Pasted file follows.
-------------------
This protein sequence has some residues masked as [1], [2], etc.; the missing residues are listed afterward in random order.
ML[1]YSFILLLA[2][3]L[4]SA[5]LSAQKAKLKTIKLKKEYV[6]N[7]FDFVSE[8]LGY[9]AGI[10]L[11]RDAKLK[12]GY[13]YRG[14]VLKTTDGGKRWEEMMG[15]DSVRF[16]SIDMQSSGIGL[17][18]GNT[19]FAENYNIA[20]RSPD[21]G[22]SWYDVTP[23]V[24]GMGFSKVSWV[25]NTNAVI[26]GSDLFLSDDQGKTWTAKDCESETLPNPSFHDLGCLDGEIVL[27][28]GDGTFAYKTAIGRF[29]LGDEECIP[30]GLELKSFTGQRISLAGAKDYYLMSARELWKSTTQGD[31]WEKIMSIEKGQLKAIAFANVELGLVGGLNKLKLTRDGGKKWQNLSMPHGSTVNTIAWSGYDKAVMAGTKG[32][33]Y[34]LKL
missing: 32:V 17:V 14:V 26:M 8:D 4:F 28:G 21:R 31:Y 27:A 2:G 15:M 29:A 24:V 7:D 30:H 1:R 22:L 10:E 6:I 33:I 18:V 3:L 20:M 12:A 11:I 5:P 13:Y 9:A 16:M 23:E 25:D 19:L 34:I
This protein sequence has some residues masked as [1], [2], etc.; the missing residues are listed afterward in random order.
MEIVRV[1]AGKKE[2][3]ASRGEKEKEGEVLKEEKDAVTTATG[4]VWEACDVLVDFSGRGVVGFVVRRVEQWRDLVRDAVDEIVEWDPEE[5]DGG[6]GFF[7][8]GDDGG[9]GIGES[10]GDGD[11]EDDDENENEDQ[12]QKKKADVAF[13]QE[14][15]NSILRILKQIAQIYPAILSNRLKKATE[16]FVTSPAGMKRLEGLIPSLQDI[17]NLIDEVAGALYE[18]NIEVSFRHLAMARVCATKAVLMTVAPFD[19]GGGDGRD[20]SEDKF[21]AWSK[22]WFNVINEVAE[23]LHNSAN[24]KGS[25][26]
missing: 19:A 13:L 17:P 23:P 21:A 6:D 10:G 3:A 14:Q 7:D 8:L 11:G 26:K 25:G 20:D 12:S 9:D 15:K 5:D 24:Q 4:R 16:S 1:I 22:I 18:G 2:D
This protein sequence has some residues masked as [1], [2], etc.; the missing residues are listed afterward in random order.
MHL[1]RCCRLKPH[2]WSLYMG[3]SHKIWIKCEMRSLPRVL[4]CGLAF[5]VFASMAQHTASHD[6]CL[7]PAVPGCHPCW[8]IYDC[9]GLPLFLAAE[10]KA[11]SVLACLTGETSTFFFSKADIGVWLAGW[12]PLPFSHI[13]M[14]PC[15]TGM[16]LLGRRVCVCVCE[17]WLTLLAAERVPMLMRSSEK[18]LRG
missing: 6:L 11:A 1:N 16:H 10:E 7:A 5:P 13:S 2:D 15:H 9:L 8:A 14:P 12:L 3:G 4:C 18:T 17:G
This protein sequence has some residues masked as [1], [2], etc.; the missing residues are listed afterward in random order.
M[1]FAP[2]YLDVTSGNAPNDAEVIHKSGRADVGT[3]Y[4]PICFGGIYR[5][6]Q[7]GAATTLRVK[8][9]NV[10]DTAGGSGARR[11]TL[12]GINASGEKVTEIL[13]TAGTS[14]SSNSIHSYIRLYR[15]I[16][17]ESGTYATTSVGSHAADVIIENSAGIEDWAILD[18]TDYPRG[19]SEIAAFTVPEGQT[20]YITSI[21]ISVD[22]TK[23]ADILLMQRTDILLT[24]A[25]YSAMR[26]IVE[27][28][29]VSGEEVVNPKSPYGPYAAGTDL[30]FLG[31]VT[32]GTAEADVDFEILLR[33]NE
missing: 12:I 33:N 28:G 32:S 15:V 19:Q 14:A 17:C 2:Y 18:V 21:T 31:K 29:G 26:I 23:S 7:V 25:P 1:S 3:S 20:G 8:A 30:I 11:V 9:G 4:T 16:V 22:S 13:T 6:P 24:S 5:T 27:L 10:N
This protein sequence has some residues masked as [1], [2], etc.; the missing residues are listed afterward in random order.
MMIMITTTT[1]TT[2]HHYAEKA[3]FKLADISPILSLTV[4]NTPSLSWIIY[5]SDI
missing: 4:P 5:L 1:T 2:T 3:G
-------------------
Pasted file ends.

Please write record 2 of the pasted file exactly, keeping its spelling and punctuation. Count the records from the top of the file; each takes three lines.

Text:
This protein sequence has some residues masked as [1], [2], etc.; the missing residues are listed afterward in random order.
MEIVRV[1]AGKKE[2][3]ASRGEKEKEGEVLKEEKDAVTTATG[4]VWEACDVLVDFSGRGVVGFVVRRVEQWRDLVRDAVDEIVEWDPEE[5]DGG[6]GFF[7][8]GDDGG[9]GIGES[10]GDGD[11]EDDDENENEDQ[12]QKKKADVAF[13]QE[14][15]NSILRILKQIAQIYPAILSNRLKKATE[16]FVTSPAGMKRLEGLIPSLQDI[17]NLIDEVAGALYE[18]NIEVSFRHLAMARVCATKAVLMTVAPFD[19]GGGDGRD[20]SEDKF[21]AWSK[22]WFNVINEVAE[23]LHNSAN[24]KGS[25][26]
missing: 19:A 13:L 17:P 23:P 21:A 6:D 10:G 3:A 14:Q 7:D 8:L 11:G 26:K 25:G 20:D 12:S 9:D 15:K 5:D 24:Q 4:R 16:S 1:I 22:I 18:G 2:D